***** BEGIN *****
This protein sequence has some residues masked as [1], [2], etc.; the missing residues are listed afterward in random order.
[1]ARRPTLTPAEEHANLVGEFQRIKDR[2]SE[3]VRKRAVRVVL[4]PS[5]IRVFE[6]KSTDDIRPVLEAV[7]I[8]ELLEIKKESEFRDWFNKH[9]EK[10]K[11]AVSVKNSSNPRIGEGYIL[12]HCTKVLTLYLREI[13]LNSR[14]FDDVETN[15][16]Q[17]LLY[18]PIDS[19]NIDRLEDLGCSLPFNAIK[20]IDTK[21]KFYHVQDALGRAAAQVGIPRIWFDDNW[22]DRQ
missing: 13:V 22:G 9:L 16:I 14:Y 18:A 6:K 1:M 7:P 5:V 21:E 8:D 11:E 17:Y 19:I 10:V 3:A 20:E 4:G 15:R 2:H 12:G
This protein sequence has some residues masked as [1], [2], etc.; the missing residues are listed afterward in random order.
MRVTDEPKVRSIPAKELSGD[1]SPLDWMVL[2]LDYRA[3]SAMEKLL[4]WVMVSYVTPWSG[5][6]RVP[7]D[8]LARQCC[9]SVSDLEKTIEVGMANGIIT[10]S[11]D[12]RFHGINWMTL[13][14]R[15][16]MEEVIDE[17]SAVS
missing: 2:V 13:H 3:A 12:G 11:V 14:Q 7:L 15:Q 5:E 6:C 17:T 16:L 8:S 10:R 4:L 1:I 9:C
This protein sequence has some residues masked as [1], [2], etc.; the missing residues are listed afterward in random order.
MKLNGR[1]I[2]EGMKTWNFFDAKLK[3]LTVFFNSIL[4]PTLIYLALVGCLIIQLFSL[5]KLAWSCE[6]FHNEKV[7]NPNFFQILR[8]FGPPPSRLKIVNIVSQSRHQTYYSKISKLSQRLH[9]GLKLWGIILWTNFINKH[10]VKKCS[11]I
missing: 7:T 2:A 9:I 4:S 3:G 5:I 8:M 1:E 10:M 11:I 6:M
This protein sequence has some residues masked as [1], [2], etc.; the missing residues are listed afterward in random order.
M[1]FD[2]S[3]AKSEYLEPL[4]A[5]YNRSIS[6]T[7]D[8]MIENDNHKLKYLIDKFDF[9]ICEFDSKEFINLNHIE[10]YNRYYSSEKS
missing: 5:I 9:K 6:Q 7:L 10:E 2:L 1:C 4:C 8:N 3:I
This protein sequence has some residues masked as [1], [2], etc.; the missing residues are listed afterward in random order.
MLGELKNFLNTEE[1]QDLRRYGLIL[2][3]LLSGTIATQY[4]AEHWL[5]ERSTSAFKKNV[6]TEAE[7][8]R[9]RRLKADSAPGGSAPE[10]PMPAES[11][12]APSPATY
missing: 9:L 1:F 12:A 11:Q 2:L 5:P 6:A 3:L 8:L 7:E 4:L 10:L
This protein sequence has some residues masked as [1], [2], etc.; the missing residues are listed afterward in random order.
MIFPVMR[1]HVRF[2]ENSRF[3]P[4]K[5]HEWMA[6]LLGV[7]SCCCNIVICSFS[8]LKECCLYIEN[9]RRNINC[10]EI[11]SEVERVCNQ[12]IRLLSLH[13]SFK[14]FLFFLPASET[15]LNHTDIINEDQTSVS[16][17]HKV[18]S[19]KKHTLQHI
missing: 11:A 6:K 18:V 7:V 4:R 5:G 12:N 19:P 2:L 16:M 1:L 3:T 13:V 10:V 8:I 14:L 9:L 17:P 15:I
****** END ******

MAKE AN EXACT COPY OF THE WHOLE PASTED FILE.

This protein sequence has some residues masked as [1], [2], etc.; the missing residues are listed afterward in random order.
[1]ARRPTLTPAEEHANLVGEFQRIKDR[2]SE[3]VRKRAVRVVL[4]PS[5]IRVFE[6]KSTDDIRPVLEAV[7]I[8]ELLEIKKESEFRDWFNKH[9]EK[10]K[11]AVSVKNSSNPRIGEGYIL[12]HCTKVLTLYLREI[13]LNSR[14]FDDVETN[15][16]Q[17]LLY[18]PIDS[19]NIDRLEDLGCSLPFNAIK[20]IDTK[21]KFYHVQDALGRAAAQVGIPRIWFDDNW[22]DRQ
missing: 13:V 22:G 9:L 16:I 14:Y 18:A 6:K 1:M 7:P 5:V 21:E 8:D 11:E 17:Y 19:I 10:V 3:A 20:E 4:G 15:R 2:H 12:G
This protein sequence has some residues masked as [1], [2], etc.; the missing residues are listed afterward in random order.
MRVTDEPKVRSIPAKELSGD[1]SPLDWMVL[2]LDYRA[3]SAMEKLL[4]WVMVSYVTPWSG[5][6]RVP[7]D[8]LARQCC[9]SVSDLEKTIEVGMANGIIT[10]S[11]D[12]RFHGINWMTL[13][14]R[15][16]MEEVIDE[17]SAVS
missing: 2:V 13:H 3:A 12:G 11:V 14:Q 7:L 15:Q 5:E 6:C 17:T 16:L 8:S 10:R 4:L 1:I 9:C
This protein sequence has some residues masked as [1], [2], etc.; the missing residues are listed afterward in random order.
MKLNGR[1]I[2]EGMKTWNFFDAKLK[3]LTVFFNSIL[4]PTLIYLALVGCLIIQLFSL[5]KLAWSCE[6]FHNEKV[7]NPNFFQILR[8]FGPPPSRLKIVNIVSQSRHQTYYSKISKLSQRLH[9]GLKLWGIILWTNFINKH[10]VKKCS[11]I
missing: 7:T 2:A 9:I 4:S 3:G 5:I 8:M 1:E 10:M 11:I 6:M
This protein sequence has some residues masked as [1], [2], etc.; the missing residues are listed afterward in random order.
M[1]FD[2]S[3]AKSEYLEPL[4]A[5]YNRSIS[6]T[7]D[8]MIENDNHKLKYLIDKFDF[9]ICEFDSKEFINLNHIE[10]YNRYYSSEKS
missing: 5:I 9:K 6:Q 7:L 10:E 2:L 1:C 4:C 8:N 3:I
This protein sequence has some residues masked as [1], [2], etc.; the missing residues are listed afterward in random order.
MLGELKNFLNTEE[1]QDLRRYGLIL[2][3]LLSGTIATQY[4]AEHWL[5]ERSTSAFKKNV[6]TEAE[7][8]R[9]RRLKADSAPGGSAPE[10]PMPAES[11][12]APSPATY
missing: 9:L 1:F 12:A 11:Q 2:L 5:P 6:A 3:L 8:L 7:E 4:L 10:L
This protein sequence has some residues masked as [1], [2], etc.; the missing residues are listed afterward in random order.
MIFPVMR[1]HVRF[2]ENSRF[3]P[4]K[5]HEWMA[6]LLGV[7]SCCCNIVICSFS[8]LKECCLYIEN[9]RRNINC[10]EI[11]SEVERVCNQ[12]IRLLSLH[13]SFK[14]FLFFLPASET[15]LNHTDIINEDQTSVS[16][17]HKV[18]S[19]KKHTLQHI
missing: 11:A 6:K 18:V 7:V 4:R 5:G 12:N 19:P 2:L 16:M 1:L 3:T 13:V 10:V 8:I 14:L 9:L 17:P 15:I